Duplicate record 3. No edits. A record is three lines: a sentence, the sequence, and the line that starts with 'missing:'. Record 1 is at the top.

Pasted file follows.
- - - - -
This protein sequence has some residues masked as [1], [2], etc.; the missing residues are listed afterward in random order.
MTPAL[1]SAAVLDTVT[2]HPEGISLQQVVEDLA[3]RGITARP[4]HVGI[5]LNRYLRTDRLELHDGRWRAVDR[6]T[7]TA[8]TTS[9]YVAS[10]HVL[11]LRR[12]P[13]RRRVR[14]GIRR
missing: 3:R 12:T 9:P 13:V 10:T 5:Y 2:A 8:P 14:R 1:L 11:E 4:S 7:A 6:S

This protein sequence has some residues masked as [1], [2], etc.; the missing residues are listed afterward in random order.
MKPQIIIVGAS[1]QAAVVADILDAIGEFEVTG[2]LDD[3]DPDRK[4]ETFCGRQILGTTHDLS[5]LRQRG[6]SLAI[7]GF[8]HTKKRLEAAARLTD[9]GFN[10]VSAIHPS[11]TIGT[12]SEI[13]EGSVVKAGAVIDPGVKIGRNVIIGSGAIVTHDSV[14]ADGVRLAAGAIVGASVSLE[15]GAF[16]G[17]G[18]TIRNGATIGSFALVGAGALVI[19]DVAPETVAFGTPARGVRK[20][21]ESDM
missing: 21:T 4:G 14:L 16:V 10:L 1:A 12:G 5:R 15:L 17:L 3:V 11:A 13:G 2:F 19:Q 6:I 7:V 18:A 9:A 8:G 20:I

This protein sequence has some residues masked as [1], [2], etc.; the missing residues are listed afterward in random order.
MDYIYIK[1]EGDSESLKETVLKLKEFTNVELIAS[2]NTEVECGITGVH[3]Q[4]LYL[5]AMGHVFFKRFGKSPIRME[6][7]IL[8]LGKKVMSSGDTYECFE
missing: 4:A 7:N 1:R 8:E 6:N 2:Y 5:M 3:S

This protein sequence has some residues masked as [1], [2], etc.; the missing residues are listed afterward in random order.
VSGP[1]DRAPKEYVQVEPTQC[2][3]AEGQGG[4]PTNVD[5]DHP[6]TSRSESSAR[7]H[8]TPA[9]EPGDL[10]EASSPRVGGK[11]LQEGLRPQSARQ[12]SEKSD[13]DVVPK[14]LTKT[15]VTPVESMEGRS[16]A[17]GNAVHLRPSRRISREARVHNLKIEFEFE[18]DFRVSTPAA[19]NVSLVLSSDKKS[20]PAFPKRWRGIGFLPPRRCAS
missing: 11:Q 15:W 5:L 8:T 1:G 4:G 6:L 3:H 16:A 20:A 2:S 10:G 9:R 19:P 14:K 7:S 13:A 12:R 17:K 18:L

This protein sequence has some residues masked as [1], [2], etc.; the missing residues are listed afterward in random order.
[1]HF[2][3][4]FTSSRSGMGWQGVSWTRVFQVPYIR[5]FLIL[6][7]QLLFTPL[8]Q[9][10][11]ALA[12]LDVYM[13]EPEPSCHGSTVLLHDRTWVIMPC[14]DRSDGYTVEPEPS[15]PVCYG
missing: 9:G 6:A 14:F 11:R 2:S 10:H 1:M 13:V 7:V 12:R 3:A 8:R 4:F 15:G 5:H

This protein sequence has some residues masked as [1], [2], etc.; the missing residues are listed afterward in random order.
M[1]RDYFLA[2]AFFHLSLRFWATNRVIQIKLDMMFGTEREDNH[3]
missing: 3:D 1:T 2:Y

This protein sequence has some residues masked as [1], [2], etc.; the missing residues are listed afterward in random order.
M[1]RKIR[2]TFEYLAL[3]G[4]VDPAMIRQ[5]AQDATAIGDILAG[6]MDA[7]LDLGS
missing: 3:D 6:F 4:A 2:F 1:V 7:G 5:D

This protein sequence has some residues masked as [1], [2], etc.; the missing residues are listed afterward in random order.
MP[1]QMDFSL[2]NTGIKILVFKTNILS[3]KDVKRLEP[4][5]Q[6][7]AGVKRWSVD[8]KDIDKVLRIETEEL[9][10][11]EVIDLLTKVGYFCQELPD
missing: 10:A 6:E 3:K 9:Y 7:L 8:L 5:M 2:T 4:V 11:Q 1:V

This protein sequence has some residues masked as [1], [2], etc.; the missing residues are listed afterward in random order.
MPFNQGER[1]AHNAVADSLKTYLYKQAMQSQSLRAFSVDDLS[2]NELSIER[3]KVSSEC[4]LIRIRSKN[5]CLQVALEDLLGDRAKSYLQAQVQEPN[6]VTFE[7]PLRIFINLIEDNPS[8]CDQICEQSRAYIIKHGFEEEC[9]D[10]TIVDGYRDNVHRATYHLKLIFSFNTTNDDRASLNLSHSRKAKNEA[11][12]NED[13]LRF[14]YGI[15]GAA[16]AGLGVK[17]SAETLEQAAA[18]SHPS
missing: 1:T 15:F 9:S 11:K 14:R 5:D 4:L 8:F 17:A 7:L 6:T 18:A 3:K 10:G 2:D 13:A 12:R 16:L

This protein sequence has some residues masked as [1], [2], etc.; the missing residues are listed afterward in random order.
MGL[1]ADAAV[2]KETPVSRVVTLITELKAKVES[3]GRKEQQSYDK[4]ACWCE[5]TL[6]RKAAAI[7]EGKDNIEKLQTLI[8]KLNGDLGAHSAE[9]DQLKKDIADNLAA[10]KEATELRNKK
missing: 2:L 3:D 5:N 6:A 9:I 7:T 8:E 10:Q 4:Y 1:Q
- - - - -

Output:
This protein sequence has some residues masked as [1], [2], etc.; the missing residues are listed afterward in random order.
MDYIYIK[1]EGDSESLKETVLKLKEFTNVELIAS[2]NTEVECGITGVH[3]Q[4]LYL[5]AMGHVFFKRFGKSPIRME[6][7]IL[8]LGKKVMSSGDTYECFE
missing: 4:A 7:N 1:R 8:E 6:N 2:Y 5:M 3:S